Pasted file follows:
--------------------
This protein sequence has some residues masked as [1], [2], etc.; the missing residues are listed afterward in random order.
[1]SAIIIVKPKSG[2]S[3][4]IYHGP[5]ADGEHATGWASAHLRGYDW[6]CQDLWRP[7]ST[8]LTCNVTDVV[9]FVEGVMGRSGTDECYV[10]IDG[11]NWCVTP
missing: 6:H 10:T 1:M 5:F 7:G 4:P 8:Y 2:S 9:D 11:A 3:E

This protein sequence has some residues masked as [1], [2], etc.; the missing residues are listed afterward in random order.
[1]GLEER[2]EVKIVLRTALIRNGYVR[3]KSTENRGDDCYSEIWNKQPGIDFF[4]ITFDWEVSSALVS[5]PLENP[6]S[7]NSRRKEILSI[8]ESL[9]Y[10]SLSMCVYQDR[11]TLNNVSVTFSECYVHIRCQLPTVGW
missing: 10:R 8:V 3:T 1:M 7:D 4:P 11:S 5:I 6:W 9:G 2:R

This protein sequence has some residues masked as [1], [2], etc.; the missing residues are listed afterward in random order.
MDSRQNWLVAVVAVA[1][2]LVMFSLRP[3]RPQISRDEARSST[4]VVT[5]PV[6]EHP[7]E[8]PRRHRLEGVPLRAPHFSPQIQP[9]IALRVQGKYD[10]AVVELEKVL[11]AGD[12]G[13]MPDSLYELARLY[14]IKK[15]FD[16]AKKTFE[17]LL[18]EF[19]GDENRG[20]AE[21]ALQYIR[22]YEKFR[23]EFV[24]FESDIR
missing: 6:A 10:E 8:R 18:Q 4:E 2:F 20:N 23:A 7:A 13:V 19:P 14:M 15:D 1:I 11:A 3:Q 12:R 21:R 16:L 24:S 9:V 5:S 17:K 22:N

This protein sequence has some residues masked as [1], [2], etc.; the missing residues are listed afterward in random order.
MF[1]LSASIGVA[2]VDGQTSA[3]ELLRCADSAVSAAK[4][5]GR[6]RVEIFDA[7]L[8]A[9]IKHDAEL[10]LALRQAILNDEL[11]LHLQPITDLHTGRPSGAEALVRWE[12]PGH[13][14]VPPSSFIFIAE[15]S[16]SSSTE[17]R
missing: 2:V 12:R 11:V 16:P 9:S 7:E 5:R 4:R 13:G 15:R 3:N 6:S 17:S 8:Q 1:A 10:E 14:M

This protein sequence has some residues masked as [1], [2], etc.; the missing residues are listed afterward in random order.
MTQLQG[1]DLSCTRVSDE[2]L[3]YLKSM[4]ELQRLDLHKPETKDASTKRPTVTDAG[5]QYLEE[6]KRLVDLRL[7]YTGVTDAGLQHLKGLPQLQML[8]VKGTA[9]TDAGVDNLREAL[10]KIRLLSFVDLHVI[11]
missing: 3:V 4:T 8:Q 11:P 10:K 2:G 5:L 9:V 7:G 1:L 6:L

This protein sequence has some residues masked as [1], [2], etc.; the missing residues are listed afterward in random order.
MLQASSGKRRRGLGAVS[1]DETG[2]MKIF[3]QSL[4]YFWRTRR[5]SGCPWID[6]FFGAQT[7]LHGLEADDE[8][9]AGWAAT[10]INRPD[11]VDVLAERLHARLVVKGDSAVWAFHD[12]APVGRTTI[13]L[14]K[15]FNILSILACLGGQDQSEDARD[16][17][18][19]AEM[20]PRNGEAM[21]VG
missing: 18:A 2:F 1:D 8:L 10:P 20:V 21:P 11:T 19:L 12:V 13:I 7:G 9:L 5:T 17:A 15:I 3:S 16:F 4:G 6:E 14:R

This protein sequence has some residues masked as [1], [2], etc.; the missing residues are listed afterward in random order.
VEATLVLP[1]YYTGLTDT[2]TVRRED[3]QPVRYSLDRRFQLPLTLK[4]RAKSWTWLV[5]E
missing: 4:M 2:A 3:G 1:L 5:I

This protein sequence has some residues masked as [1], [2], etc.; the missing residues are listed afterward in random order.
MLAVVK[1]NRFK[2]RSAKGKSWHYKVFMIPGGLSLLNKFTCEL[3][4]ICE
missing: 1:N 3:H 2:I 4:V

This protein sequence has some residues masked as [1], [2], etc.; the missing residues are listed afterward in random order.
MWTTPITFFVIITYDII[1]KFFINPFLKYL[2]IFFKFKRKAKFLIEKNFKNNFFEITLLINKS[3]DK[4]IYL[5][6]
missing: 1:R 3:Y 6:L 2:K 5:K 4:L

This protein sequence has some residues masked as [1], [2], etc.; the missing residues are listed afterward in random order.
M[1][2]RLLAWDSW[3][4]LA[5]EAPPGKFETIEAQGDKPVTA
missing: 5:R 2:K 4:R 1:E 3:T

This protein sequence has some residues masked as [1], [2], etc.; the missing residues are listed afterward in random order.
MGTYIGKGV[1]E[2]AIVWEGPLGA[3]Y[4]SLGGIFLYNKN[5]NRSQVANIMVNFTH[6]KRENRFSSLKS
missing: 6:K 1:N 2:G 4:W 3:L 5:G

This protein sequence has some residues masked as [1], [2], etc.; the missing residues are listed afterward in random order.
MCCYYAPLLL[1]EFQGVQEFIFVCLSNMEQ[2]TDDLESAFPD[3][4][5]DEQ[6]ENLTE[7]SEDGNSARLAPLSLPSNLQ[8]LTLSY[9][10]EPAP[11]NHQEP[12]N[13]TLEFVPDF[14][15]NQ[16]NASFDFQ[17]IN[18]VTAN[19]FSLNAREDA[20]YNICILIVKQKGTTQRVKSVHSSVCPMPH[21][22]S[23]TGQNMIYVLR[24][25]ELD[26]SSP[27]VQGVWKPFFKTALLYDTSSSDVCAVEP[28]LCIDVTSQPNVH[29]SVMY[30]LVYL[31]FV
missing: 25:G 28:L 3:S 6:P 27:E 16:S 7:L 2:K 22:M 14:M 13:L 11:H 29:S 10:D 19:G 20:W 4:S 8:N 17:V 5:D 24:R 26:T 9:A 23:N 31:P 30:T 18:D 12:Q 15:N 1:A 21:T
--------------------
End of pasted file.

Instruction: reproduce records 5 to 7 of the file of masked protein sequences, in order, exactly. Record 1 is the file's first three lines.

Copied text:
This protein sequence has some residues masked as [1], [2], etc.; the missing residues are listed afterward in random order.
MTQLQG[1]DLSCTRVSDE[2]L[3]YLKSM[4]ELQRLDLHKPETKDASTKRPTVTDAG[5]QYLEE[6]KRLVDLRL[7]YTGVTDAGLQHLKGLPQLQML[8]VKGTA[9]TDAGVDNLREAL[10]KIRLLSFVDLHVI[11]
missing: 3:V 4:T 8:Q 11:P 10:K 2:G 5:L 9:V 7:G 1:L 6:L

This protein sequence has some residues masked as [1], [2], etc.; the missing residues are listed afterward in random order.
MLQASSGKRRRGLGAVS[1]DETG[2]MKIF[3]QSL[4]YFWRTRR[5]SGCPWID[6]FFGAQT[7]LHGLEADDE[8][9]AGWAAT[10]INRPD[11]VDVLAERLHARLVVKGDSAVWAFHD[12]APVGRTTI[13]L[14]K[15]FNILSILACLGGQDQSEDARD[16][17][18][19]AEM[20]PRNGEAM[21]VG
missing: 18:A 2:F 1:D 8:L 10:P 20:V 21:P 11:T 19:L 12:V 13:I 7:G 9:L 5:T 17:A 15:I 3:S 16:F 4:G 6:E 14:R

This protein sequence has some residues masked as [1], [2], etc.; the missing residues are listed afterward in random order.
VEATLVLP[1]YYTGLTDT[2]TVRRED[3]QPVRYSLDRRFQLPLTLK[4]RAKSWTWLV[5]E
missing: 4:M 2:A 3:G 1:L 5:I